A History Lesson on Matthew Flinders with Ruth TaylorJanuary 18th, 2021
We spoke with Ruth Taylor, the author of the wonderful tale, The Cat and the Captain. Ruth told us all about her inspiration for the creation of this story all about Matthew Flinders and his loyal feline friend, Trim.
If it hadn’t been so historic, such an eloquent and engaging story I wouldn’t have felt the compulsion to write about it. The explorer and cartographer Matthew Flinders’ hand-written account of his pet cat, Trim, dated 1806: A Biographical Tribute to the Memory of Trim, determined its own destiny. As a cat lover the story miaowed at me to reveal itself to a new generation.
My day job was G.P., my holiday job: ship’s doctor. I was looking for a history of quarantine in the Caird archive library of the National Maritime Museum in Greenwich for the memoir I was writing about my experiences on board ship. There wasn’t one. I deduced that the original job of sanitizing ships must have fallen to cats, who were taken on board from time immemorial to kill the mice and rats that inevitably found their way to sacks of food. I asked the librarian for information. This is when Flinders’ story of Trim was placed into my ungloved hands. My heart missed a beat. Surely this wasn’t the very Matthew Flinders who circumnavigated Australia and gave it its name; the man who inspired the massive Flinders Street Railway Station in Melbourne, where I grew up; whose bronze statue stood outside St Paul’s Cathedral in Melbourne leaning forward with deep imperative on the prow of a boat being dragged ashore by two muscular seamen? But it was.
In January 2019 I was ready to submit my memoir when Matthew Flinders’ remains were unexpectedly unearthed behind Euston Railway Station during excavations for the HS2 rail line. It hit the news. The grave had been missing for 160 years. His bones were passed to an osteo-archaeologist for analysis about his last illness, his medications and diet. A plan was hatched for him to be re-interred in his home town of Donington, Lincolnshire, followed by a memorial service in Lincoln Cathedral in July 2020. Dignitaries would be present; the Royal Navy; Flinders’ descendants and descendants of other people touched by his life. There would be a fanfare.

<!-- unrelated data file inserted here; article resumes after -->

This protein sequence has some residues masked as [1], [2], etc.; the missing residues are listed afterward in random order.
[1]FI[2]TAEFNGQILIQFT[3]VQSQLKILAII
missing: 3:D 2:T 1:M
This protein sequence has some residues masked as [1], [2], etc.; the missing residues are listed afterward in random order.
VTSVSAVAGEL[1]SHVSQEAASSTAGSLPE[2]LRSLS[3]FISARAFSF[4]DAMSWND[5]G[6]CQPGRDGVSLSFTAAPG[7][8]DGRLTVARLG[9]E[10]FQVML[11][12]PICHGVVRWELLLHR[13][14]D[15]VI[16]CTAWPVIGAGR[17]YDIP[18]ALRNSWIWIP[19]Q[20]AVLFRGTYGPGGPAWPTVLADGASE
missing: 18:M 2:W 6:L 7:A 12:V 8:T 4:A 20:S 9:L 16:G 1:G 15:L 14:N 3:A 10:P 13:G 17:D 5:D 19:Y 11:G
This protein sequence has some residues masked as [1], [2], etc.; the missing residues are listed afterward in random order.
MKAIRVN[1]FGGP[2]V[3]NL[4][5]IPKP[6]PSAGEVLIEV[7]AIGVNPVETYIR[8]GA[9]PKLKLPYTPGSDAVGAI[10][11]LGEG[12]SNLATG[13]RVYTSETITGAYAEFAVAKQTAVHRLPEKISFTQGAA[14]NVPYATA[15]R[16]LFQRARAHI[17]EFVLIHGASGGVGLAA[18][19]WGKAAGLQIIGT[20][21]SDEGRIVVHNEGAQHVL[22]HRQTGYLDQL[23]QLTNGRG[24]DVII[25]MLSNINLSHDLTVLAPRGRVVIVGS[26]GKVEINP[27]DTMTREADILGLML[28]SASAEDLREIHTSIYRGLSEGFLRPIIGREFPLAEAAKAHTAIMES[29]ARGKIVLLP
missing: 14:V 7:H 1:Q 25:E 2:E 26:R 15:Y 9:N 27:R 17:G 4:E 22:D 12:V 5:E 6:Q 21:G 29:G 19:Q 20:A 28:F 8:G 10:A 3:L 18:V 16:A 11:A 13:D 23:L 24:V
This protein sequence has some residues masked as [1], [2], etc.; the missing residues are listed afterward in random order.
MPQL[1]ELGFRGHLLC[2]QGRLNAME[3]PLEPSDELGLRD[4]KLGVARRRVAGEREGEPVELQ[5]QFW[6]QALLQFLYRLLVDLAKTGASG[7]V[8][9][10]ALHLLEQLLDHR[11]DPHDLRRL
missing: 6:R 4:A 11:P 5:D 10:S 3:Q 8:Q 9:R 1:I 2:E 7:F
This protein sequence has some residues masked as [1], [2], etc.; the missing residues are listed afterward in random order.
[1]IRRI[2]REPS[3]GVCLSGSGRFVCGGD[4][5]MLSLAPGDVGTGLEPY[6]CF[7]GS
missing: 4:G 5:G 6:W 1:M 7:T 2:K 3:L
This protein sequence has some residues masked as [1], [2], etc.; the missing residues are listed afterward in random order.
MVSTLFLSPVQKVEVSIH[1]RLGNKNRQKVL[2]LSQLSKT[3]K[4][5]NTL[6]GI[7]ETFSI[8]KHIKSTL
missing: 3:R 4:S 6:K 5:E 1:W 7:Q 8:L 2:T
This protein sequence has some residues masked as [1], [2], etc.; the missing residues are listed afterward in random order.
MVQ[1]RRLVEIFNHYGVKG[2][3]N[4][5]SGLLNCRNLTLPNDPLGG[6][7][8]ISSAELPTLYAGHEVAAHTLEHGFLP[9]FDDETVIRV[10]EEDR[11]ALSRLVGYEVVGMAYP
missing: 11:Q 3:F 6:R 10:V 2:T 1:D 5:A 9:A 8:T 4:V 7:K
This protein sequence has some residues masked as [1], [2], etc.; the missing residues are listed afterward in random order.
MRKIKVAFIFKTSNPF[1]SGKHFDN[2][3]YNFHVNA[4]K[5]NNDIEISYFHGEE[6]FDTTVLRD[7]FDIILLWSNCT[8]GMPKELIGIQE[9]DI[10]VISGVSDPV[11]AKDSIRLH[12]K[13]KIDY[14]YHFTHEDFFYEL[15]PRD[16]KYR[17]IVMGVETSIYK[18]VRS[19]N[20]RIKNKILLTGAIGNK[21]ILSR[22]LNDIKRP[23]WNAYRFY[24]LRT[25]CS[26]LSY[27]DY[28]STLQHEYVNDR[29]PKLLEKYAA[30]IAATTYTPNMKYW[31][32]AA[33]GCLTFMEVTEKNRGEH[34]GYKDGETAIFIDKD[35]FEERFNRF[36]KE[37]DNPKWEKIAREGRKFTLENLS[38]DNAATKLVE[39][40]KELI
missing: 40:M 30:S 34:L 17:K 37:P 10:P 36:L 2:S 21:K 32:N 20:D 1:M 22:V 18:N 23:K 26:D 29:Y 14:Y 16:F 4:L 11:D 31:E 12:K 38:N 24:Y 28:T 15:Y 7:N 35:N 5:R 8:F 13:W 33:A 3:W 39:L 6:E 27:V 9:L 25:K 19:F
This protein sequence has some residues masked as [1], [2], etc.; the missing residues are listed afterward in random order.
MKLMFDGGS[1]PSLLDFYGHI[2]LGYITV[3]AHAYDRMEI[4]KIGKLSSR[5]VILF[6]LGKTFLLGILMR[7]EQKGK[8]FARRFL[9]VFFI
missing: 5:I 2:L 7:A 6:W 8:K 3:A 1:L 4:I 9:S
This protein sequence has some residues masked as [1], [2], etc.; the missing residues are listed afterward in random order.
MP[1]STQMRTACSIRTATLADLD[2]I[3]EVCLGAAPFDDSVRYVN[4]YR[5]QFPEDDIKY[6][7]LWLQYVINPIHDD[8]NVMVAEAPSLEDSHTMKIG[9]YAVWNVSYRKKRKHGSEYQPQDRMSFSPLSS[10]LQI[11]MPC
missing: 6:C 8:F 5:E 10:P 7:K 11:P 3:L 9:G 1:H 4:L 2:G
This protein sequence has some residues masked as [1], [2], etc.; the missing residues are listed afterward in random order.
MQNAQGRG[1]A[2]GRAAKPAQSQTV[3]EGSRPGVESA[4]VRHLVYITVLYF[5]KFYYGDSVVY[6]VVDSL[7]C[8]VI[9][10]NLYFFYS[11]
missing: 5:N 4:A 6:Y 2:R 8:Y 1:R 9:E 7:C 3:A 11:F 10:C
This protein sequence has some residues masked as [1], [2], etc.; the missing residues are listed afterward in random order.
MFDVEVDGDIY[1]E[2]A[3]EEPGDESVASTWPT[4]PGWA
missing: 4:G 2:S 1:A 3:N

I had to crack on. Half a dozen biographies have been written about Flinders, but the best researched and written, by far, is Miriam Estensen’s. I studied it and Flinders’ journals. Took notes. Books on Lincolnshire history, scurvy, diseases and cures of the day, seamen’s lives in the 18th century, navigation techniques, conditions in the penal colony, Aboriginal people’s experience of the first Europeans all passed through my hands. Where was the research to end? What to put in and what to leave out?
I started steeping myself in Flinders’ life, visiting St Mary’s Church in Donington where the Flinders’ family had worshipped, been baptised and buried. A local expert, Alan James, has mounted a comprehensive display of Flinders’ life in the church. I followed up with more Lincolnshire towns, St Thomas’s Church in Woolwich where Flinders’ wife, Ann, was buried and Euston where Flinders’ and Trim’s statues stand. Flinders is a location-specific story.
Rushing to finish The Cat and the Captain I was just in time to witness the pandemic prevent Flinders’ re-interment. However, the publishing went ahead on 31 August 2020. Maybe Flinders will be re-interred in 2022. Covid is in charge.
The Cat and the CaptainWill Matthew Flinders find fame and fortune?
This intrepid explorer circumnavigated and charted the coast of Australia between 1802 - 1803 accompanied by his mischievous but faithful cat, Trim.
Faced with a leaking ship, stormy seas, sickness and an unknown land, Matthew and Trim overcome every obstacle until they are shipwrecked on the Great Barrier Reef.
Their adventures don’t stop there.
After surviving the shipwreck they sail to Mauritius where they are imprisoned by the French as spies.
What will become of them?
Tags: author, children, history, kids, publishing
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